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New Frontiers with LSST:
leveraging world facilities
Tony Tyson
Director, LSST Project
University of California, Davis
Science with the 8-10 m telescopes in the era of the ELTs and the JWST
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IAC, La Palma, July 25, 2009
Long history of discovery via sky surveys
2
Technology drives the New Sky
• Microelectronics
• Software
• Large Optics Fabrication
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Comprehensive understanding of new astrophysical
phenomena requires multi-wavelength and/or
temporal investigations using a variety of
instruments on multiple facilities.
Because of cost these large facilities or
instruments tend to be unique. Astronomy thus
must evolve to a coordinated collaboration of
world facilities.
GTC is perfect for co-observing with LSST to
leverage discovery. The shared sky overlap and
the joint science discovery space is more than
sufficient.
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LSST All Hands Meeting at NCSA,
May 19-23, 2008
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3200 megapixel camera
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The LSST site
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7.5 arcminutes
DSS: digitized photographic plates
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Sloan Digital Sky Survey
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LSST -- almost
2800
galaxies
i<25 mag
~100
alerts
per
night
GTC field of view
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10-year simulation:
limiting magnitude per band
Opsim1.29 Dec 2008
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The LSST surveys will overlap 11,500 deg2 with the GTC
AO observable sky.
In that overlap area there are:
 2.3 billion galaxies brighter than 25th i AB mag with
photometric redshifts in the LSST data,
 5000 to 50,000 variable or transient alerts per night
from LSST.
In other words, the overlap area is not a constraint on
GTC-LSST science.
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LSST Science Charts New Territory
Probing Dark Matter
And Dark Energy
Mapping the Milky Way
Finding Near Earth Asteroids
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Number of visits per field in Deep Wide Survey
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LSST survey
• 4 billion galaxies with redshifts
• Time domain:
1 million supernovae
1 million galaxy lenses
5 million asteroids
new phenomena
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Data Management is a distributed system that leverages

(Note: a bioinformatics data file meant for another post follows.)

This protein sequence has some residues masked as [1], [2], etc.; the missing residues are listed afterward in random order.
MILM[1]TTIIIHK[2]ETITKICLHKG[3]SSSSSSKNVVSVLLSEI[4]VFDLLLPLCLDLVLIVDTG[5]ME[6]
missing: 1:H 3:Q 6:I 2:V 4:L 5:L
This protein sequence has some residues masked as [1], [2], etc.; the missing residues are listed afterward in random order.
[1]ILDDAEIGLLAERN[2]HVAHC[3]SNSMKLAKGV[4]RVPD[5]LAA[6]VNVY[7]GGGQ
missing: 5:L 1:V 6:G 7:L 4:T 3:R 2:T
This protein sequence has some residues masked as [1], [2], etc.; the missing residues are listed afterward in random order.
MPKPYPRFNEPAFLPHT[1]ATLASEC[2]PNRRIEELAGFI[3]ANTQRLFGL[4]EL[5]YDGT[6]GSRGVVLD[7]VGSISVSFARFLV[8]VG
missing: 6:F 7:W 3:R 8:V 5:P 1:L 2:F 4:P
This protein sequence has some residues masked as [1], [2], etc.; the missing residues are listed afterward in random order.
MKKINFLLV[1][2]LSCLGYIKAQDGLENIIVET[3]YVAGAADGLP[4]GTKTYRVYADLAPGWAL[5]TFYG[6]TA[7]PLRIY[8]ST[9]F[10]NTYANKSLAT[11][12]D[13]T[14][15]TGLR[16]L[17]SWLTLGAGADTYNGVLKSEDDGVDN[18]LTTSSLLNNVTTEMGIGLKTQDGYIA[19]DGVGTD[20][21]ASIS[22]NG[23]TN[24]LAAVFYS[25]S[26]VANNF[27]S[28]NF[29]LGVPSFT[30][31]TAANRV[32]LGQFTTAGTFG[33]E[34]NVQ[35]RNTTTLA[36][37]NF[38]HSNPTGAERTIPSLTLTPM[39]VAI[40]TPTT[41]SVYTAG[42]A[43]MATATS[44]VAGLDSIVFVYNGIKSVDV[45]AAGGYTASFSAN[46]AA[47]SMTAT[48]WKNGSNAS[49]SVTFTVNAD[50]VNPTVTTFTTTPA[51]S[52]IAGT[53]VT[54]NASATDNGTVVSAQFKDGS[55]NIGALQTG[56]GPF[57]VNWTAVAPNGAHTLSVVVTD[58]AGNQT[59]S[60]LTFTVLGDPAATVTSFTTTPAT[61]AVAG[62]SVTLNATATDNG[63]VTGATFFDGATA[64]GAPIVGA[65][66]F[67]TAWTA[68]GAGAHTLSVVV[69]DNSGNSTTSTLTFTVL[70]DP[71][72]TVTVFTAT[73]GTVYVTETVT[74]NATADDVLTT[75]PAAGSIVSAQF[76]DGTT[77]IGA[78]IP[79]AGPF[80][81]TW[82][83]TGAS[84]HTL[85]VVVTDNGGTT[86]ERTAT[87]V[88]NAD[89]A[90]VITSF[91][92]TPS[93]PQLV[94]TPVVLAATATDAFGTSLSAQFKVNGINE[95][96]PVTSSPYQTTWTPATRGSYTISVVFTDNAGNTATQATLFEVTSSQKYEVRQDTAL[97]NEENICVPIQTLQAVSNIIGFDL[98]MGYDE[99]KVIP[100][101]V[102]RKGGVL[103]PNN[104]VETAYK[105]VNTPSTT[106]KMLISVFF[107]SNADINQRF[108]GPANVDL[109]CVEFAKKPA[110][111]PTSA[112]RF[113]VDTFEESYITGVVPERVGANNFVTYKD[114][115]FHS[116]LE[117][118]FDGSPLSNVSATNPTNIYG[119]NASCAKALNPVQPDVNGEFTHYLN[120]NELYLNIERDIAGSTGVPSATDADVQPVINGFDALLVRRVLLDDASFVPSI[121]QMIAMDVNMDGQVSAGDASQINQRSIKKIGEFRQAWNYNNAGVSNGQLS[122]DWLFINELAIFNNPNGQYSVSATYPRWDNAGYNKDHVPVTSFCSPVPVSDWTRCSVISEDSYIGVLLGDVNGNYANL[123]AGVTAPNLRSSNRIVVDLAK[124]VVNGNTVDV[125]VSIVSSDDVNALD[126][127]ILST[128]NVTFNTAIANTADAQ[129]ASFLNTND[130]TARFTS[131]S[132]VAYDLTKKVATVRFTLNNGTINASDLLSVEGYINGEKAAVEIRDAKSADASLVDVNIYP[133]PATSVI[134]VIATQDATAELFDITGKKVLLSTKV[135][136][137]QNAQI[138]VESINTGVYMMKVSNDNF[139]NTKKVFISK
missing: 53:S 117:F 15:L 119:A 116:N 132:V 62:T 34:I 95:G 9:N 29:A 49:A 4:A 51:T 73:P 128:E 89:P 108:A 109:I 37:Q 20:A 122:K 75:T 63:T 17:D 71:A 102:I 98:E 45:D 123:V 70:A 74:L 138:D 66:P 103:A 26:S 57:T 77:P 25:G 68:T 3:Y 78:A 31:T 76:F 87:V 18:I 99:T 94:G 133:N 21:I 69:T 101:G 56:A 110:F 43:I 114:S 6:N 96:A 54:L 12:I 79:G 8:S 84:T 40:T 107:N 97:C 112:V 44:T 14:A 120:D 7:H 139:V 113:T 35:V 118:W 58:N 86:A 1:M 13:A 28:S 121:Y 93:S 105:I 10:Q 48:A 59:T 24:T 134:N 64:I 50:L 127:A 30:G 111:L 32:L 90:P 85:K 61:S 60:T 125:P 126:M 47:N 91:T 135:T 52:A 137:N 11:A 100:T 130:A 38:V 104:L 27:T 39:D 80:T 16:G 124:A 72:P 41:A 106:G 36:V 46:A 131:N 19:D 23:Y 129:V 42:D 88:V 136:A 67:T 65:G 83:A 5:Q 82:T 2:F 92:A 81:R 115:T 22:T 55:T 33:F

world-class facilities and cyber-infrastructure
Data Access Centers
U.S. (2) and Chile (1)
45 TFLOPS, 87 PB
Archive Center
NCSA, Champaign, IL
100 to 250 TFLOPS, 75 PB
Long-Haul Communications
Chile - U.S. & w/in U.S.
2.5 Gbps avg, 10 Gbps peak
Mountain Summit/Base Facility
Cerro Pachon, La Serena, Chile
25 TFLOPS, 150 TB
1 TFLOPS = 10^12 floating point operations/second
1 PB = 2^50 bytes or ~10^15 bytes
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LSST Survey
Begin operations in 2015, with 3-Gigapixel camera
One 6-Gigabyte image every 17 seconds
30 Terabytes every night for 10 years
200-Petabyte final image data archive anticipated
20-Petabyte final database catalog anticipated
Real-Time Event Mining: 10,000-100,000 events per
night, every night, for 10 yrs
 Repeat images of the entire night sky every 3 nights






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The Data Challenge
 ~3 Terabytes per hour
that must be mined in
real time.
 20 billion objects will be
monitored for important
variations in real time.
 A new approach must be
developed for knowledge
extraction in real time.
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DATA PRODUCTS
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Risk taking:
What is the role of 8-10m telescopes >2015?
 use of multiple facilities: planning, collaborations
 access to experimental observing modes and novel
instrumentation experiments
 in an ELT/JWST era the 8-10m telescopes can play a
critical enabling role for scientific discovery. The
sociology may be novel, but so too will the scientific
discoveries.
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www.lsst.org
We cannot guess what currently unknown types of
objects or phenomena will be discovered.
But we can rest assured that collaborations of world
facilities will be required for the full exploration of
the resulting science.
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Currently planned LSST surveys
Deep Wide Survey: 20,000 square degrees to a uniform depth of
u: 26.7 g: 27.4 r: 27.7 i: 26.9 z: 26.1 y: 24.9
Northern Ecliptic: 3300 square degrees
~2.1 pairs per lunation
Deep-Drilling:
500 square degrees
Continuous 15 sec exposures
Galactic Plane:
1700 square degrees to uniform depth of
u: 26.1 g: 26.5 r: 26.1 i: 25.6 z: 24.9 y: 23.5
South Pole:
1700 square degrees to a uniform depth of
u: 25.5 g: 26.4 r: 26.0 i: 25.3 z: 25.0 y:23.4
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Currently planned LSST surveys
Deep Wide Survey: 20,000 square degrees to a uniform depth of
u: 26.7 g: 27.4 r: 27.7 i: 26.9 z: 26.1 y: 24.9
Northern Ecliptic: 3300 square degrees
~2.1 pairs per lunation
Deep-Drilling:
500 square degrees
Continuous 15 sec exposures
Galactic Plane:
1700 square degrees to uniform depth of
u: 26.1 g: 26.5 r: 26.1 i: 25.6 z: 24.9 y: 23.5
South Pole:
1700 square degrees to a uniform depth of
u: 25.5 g: 26.4 r: 26.0 i: 25.3 z: 25.0 y:23.4
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Example time window function
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